Once the symptoms are resolved, have patients and their family members try to determine the causative factors involved in this episode. They should also receive extensive education about early recognition and treatment of A.D. Finally, encourage the patient to carry some type of medic alert identification. It is estimated that approximately 85% of spinal cord injury patients at level T-6 will suffer at least one episode of autonomic dysreflexia. Knowledgeable, educated patients and healthcare providers will be able to treat this medical emergency quickly and efficiently, while minimizing the associated risks.

Pathophysiology of Autonomic Dysreflexia

Spinal cord injury is a disease of young adults. An estimated 11,000 cases occur each year, with the number of living persons afflicted with the injury at approximately 183,000–230,000.2 Fifty-five percent of injuries occur in the 16–30-year-old age group; males sustain spinal cord injuries at a rate four times higher than females. The most frequent cause of SCI is motor vehicle accidents, followed by falls, violence, sports injuries and other types of injuries, including suicide attempts and occupational injuries. Both alcohol and drugs have been cited as contributing factors in SCI.2

The spinal column begins at the base of the skull and ends at the coccyx, or tailbone. Approximately 32–33 individual vertebral bodies make up the spinal column: 7 cervical, 12 thoracic, 5 lumbar, 5 fused sacral and 3-4 fused coccygeal vertebrae. The intervertebral disks and the supporting ligaments assist the vertebral column in supporting and protecting the spinal cord. Injuries to the vertebral column can include fractures, dislocations and subluxations (partial dislocations). The level at which the injury occurs affects body functions and determines the degree of impairment.

Incomplete spinal cord injuries occur when the patient still has residual function more than three segments below the level of injury. Complete spinal cord injuries imply there is no motor or sensory function more than three levels below the level of injury. Complete cord injuries can result from severance of the cord, disruption of nerve fibers themselves or interruption of the blood supply to the affected segment.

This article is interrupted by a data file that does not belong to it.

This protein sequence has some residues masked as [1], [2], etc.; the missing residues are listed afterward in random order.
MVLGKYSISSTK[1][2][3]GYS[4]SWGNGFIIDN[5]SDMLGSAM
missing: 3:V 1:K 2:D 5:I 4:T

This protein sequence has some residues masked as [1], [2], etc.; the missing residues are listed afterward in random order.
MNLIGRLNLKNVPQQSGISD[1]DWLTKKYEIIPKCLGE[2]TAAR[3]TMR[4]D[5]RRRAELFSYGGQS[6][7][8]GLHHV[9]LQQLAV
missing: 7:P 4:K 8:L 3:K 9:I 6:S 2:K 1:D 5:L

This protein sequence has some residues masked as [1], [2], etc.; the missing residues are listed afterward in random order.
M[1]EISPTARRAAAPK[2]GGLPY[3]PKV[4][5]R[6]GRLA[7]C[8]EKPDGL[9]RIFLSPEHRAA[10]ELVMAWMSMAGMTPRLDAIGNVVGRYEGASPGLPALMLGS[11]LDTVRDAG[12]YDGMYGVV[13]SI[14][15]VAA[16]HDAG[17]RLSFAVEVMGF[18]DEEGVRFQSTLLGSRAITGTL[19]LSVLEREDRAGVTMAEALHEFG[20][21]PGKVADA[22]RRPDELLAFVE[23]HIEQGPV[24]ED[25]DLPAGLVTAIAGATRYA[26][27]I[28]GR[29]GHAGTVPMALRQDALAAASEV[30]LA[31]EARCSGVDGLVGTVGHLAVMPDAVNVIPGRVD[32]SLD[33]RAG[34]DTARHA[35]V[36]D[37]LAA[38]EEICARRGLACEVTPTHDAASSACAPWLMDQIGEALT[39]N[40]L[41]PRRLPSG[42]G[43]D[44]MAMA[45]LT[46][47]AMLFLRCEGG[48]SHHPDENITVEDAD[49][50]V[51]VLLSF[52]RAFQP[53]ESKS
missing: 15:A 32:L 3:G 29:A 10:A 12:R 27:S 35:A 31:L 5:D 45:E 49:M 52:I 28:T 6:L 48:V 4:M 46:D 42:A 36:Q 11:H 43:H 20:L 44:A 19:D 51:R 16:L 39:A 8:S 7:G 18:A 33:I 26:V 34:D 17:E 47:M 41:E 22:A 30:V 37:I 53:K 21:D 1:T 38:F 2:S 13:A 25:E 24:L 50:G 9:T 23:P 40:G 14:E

Functional abilities after a SCI are subject to several degrees of altered reflex activity based on the level of cord injury and the extent of damage. Thoracic injuries (T-1 through T-12), for example, allow full upper extremity control with limited to full control of intercostal and trunk muscle and balance. Individuals with a spinal cord injury at the thoracic level T-6 or above are generally at risk of developing autonomic dysreflexia.

Individuals with injuries above the major splanchnic outflow, which is T-6 through L-2, have the potential for developing autonomic dysreflexia. Intact sensory nerves below the level of the injury transmit impulses to the spinal cord, which ascends in the spinothalamic and posterior columns. Sympathetic neurons in the intermediolateral gray matter are stimulated by these ascending impulses. Sympathetic inhibitory impulses that originate above T-6 are blocked due to injury. Therefore, below the injury, there is a relatively unopposed sympathetic outflow with a release of norepinephrine, dopamine-beta-hydroxylase and dopamine. The release of these chemicals may cause skin pallor, severe vasoconstriction and a sudden increase in blood pressure. The elevated blood pressure may cause a severe headache.5